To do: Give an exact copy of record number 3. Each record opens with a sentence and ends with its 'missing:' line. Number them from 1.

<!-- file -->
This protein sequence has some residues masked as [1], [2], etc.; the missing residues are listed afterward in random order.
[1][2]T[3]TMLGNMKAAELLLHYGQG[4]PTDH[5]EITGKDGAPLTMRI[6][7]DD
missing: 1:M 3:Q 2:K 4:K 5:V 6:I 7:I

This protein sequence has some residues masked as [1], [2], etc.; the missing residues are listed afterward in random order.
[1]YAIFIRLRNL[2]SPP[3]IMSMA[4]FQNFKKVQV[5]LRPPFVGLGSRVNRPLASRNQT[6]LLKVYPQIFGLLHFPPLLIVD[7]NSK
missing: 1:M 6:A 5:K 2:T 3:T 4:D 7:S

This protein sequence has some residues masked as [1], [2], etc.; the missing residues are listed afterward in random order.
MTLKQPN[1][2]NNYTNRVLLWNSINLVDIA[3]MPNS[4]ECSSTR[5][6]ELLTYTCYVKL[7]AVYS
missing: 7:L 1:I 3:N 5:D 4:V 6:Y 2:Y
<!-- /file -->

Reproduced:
This protein sequence has some residues masked as [1], [2], etc.; the missing residues are listed afterward in random order.
MTLKQPN[1][2]NNYTNRVLLWNSINLVDIA[3]MPNS[4]ECSSTR[5][6]ELLTYTCYVKL[7]AVYS
missing: 7:L 1:I 3:N 5:D 4:V 6:Y 2:Y